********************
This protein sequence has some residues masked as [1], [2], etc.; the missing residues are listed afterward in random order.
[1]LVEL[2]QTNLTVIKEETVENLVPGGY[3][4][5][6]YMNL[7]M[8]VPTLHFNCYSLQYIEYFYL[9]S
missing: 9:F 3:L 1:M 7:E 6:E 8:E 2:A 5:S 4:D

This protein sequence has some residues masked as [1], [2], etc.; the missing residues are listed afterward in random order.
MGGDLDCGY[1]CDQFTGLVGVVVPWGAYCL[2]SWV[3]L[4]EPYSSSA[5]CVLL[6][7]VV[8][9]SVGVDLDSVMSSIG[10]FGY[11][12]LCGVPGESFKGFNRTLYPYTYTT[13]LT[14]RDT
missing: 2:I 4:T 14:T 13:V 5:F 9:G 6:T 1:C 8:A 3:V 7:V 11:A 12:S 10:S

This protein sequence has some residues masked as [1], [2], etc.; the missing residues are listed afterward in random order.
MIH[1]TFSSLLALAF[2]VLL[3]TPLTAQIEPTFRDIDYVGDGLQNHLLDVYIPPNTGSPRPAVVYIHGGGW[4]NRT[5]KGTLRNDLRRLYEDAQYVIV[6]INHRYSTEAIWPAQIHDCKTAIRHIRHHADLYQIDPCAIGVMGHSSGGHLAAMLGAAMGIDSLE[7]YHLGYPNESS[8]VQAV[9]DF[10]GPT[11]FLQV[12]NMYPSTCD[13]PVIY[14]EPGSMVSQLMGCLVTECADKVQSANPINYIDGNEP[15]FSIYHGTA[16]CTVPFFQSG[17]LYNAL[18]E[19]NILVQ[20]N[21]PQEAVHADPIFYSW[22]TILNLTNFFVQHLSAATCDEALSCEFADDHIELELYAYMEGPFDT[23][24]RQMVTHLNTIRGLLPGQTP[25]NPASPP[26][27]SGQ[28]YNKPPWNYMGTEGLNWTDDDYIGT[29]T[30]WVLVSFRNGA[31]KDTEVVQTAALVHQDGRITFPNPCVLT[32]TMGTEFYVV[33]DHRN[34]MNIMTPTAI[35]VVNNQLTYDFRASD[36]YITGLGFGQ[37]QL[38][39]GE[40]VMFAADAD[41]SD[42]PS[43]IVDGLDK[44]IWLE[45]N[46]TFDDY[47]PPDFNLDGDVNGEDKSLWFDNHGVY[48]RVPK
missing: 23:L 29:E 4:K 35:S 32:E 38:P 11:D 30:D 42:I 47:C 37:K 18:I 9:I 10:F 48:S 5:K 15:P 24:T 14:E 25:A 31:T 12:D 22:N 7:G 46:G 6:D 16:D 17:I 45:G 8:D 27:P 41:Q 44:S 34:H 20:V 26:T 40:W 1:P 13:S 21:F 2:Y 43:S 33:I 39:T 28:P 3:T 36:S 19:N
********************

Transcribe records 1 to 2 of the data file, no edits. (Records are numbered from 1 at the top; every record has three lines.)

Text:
This protein sequence has some residues masked as [1], [2], etc.; the missing residues are listed afterward in random order.
[1]LVEL[2]QTNLTVIKEETVENLVPGGY[3][4][5][6]YMNL[7]M[8]VPTLHFNCYSLQYIEYFYL[9]S
missing: 9:F 3:L 1:M 7:E 6:E 8:E 2:A 5:S 4:D

This protein sequence has some residues masked as [1], [2], etc.; the missing residues are listed afterward in random order.
MGGDLDCGY[1]CDQFTGLVGVVVPWGAYCL[2]SWV[3]L[4]EPYSSSA[5]CVLL[6][7]VV[8][9]SVGVDLDSVMSSIG[10]FGY[11][12]LCGVPGESFKGFNRTLYPYTYTT[13]LT[14]RDT
missing: 2:I 4:T 14:T 13:V 5:F 9:G 6:T 1:C 8:A 3:V 7:V 11:A 12:S 10:S